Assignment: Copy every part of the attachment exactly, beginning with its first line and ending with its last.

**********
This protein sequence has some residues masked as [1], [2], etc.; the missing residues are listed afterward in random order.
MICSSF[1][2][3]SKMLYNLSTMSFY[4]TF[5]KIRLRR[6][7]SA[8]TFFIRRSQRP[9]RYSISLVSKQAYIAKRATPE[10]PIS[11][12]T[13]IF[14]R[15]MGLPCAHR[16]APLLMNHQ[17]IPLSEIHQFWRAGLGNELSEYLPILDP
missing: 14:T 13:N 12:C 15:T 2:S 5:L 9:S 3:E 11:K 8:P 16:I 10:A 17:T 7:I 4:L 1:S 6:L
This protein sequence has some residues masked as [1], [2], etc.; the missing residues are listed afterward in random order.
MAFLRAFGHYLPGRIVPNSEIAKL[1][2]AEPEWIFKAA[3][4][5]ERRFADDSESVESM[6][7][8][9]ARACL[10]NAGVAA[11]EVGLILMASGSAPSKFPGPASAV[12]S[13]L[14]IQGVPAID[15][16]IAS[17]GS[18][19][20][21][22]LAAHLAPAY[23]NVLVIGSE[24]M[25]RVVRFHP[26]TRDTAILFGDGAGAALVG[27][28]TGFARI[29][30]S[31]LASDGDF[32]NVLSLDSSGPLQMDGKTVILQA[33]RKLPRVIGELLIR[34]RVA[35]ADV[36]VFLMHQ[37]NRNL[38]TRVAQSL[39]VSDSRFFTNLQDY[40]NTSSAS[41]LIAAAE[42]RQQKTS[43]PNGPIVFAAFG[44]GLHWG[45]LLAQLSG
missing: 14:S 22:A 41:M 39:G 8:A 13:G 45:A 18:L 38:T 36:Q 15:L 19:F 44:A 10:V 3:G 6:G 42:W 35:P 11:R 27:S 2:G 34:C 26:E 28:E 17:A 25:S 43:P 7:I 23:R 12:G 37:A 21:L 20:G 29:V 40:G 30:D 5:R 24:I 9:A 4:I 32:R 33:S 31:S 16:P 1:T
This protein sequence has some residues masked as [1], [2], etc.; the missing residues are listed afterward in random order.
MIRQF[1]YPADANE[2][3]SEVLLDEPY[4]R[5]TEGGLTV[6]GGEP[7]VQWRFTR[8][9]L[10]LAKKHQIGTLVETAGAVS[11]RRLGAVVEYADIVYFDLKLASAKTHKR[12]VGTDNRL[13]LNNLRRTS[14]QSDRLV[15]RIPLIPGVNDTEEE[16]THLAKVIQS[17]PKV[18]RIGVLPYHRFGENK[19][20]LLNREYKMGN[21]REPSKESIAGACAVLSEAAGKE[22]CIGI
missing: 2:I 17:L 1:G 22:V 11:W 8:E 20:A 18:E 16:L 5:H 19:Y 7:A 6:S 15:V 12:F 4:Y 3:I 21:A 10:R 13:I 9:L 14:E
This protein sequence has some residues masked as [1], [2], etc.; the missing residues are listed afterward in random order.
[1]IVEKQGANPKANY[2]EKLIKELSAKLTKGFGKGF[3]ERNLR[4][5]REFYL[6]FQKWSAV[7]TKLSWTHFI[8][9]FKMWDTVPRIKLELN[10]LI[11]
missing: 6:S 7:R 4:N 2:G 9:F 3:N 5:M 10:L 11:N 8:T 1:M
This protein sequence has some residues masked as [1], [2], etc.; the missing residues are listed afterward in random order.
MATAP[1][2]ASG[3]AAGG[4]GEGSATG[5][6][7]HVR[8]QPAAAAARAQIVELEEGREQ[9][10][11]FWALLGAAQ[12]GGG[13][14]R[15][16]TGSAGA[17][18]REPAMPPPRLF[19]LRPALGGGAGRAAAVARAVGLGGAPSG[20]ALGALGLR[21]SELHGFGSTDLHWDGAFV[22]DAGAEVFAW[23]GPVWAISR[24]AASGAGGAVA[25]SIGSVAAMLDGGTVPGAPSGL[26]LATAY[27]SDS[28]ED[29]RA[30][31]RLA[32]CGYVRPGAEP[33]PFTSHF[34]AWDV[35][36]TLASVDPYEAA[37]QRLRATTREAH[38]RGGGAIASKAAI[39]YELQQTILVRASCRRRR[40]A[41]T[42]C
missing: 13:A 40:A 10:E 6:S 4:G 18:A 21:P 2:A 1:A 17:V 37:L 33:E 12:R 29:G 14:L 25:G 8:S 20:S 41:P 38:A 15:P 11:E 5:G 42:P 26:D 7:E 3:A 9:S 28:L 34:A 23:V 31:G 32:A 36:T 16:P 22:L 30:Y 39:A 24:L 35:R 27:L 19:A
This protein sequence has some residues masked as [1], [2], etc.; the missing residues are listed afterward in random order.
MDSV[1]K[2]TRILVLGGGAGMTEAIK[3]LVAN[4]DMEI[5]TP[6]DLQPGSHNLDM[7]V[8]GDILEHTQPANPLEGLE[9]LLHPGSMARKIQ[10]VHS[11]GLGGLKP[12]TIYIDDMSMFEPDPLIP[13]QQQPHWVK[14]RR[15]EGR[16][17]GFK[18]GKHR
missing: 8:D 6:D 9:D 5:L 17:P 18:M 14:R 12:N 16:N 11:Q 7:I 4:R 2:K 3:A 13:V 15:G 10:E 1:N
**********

This protein sequence has some residues masked as [1], [2], etc.; the missing residues are listed afterward in random order.
MICSSF[1][2][3]SKMLYNLSTMSFY[4]TF[5]KIRLRR[6][7]SA[8]TFFIRRSQRP[9]RYSISLVSKQAYIAKRATPE[10]PIS[11][12]T[13]IF[14]R[15]MGLPCAHR[16]APLLMNHQ[17]IPLSEIHQFWRAGLGNELSEYLPILDP
missing: 14:T 13:N 12:C 15:T 2:S 5:L 9:S 3:E 11:K 8:P 16:I 10:A 17:T 7:I 4:L 1:S 6:L
This protein sequence has some residues masked as [1], [2], etc.; the missing residues are listed afterward in random order.
MAFLRAFGHYLPGRIVPNSEIAKL[1][2]AEPEWIFKAA[3][4][5]ERRFADDSESVESM[6][7][8][9]ARACL[10]NAGVAA[11]EVGLILMASGSAPSKFPGPASAV[12]S[13]L[14]IQGVPAID[15][16]IAS[17]GS[18][19][20][21][22]LAAHLAPAY[23]NVLVIGSE[24]M[25]RVVRFHP[26]TRDTAILFGDGAGAALVG[27][28]TGFARI[29][30]S[31]LASDGDF[32]NVLSLDSSGPLQMDGKTVILQA[33]RKLPRVIGELLIR[34]RVA[35]ADV[36]VFLMHQ[37]NRNL[38]TRVAQSL[39]VSDSRFFTNLQDY[40]NTSSAS[41]LIAAAE[42]RQQKTS[43]PNGPIVFAAFG[44]GLHWG[45]LLAQLSG
missing: 14:S 22:A 41:M 39:G 8:A 13:G 45:A 18:L 38:T 36:Q 15:L 19:F 44:A 10:V 3:G 6:G 42:W 35:P 11:R 27:S 2:G 34:C 26:E 28:E 17:A 25:S 43:P 7:I 23:R 12:G 37:A 21:L 20:G 29:V 40:G 30:D 5:R 24:I 9:A 4:I 32:R 33:S 31:S 16:P 1:T
This protein sequence has some residues masked as [1], [2], etc.; the missing residues are listed afterward in random order.
MIRQF[1]YPADANE[2][3]SEVLLDEPY[4]R[5]TEGGLTV[6]GGEP[7]VQWRFTR[8][9]L[10]LAKKHQIGTLVETAGAVS[11]RRLGAVVEYADIVYFDLKLASAKTHKR[12]VGTDNRL[13]LNNLRRTS[14]QSDRLV[15]RIPLIPGVNDTEEE[16]THLAKVIQS[17]PKV[18]RIGVLPYHRFGENK[19][20]LLNREYKMGN[21]REPSKESIAGACAVLSEAAGKE[22]CIGI
missing: 2:I 17:L 1:G 22:V 11:W 8:E 20:A 18:E 16:L 5:H 19:Y 7:A 6:S 15:V 12:F 4:Y 3:I 21:A 10:R 13:I 9:L 14:E
This protein sequence has some residues masked as [1], [2], etc.; the missing residues are listed afterward in random order.
[1]IVEKQGANPKANY[2]EKLIKELSAKLTKGFGKGF[3]ERNLR[4][5]REFYL[6]FQKWSAV[7]TKLSWTHFI[8][9]FKMWDTVPRIKLELN[10]LI[11]
missing: 6:S 7:R 4:N 2:G 9:F 3:N 5:M 10:L 11:N 8:T 1:M
This protein sequence has some residues masked as [1], [2], etc.; the missing residues are listed afterward in random order.
MATAP[1][2]ASG[3]AAGG[4]GEGSATG[5][6][7]HVR[8]QPAAAAARAQIVELEEGREQ[9][10][11]FWALLGAAQ[12]GGG[13][14]R[15][16]TGSAGA[17][18]REPAMPPPRLF[19]LRPALGGGAGRAAAVARAVGLGGAPSG[20]ALGALGLR[21]SELHGFGSTDLHWDGAFV[22]DAGAEVFAW[23]GPVWAISR[24]AASGAGGAVA[25]SIGSVAAMLDGGTVPGAPSGL[26]LATAY[27]SDS[28]ED[29]RA[30][31]RLA[32]CGYVRPGAEP[33]PFTSHF[34]AWDV[35][36]TLASVDPYEAA[37]QRLRATTREAH[38]RGGGAIASKAAI[39]YELQQTILVRASCRRRR[40]A[41]T[42]C
missing: 13:A 40:A 10:E 6:S 4:G 18:A 21:P 2:A 1:A 17:V 37:L 33:E 12:R 29:G 14:L 25:G 8:S 20:S 41:P 38:A 15:P 11:E 5:G 42:P 26:D 7:E 3:A 9:S 28:L 34:A 23:V 31:G 32:A 36:T 16:P 22:L 30:Y 39:A 24:L 35:R 27:L 19:A
This protein sequence has some residues masked as [1], [2], etc.; the missing residues are listed afterward in random order.
MDSV[1]K[2]TRILVLGGGAGMTEAIK[3]LVAN[4]DMEI[5]TP[6]DLQPGSHNLDM[7]V[8]GDILEHTQPANPLEGLE[9]LLHPGSMARKIQ[10]VHS[11]GLGGLKP[12]TIYIDDMSMFEPDPLIP[13]QQQPHWVK[14]RR[15]EGR[16][17]GFK[18]GKHR
missing: 8:D 6:D 9:D 5:L 17:P 18:M 14:R 12:N 16:N 11:Q 7:I 4:R 2:K 3:A 13:V 15:G 10:E 1:N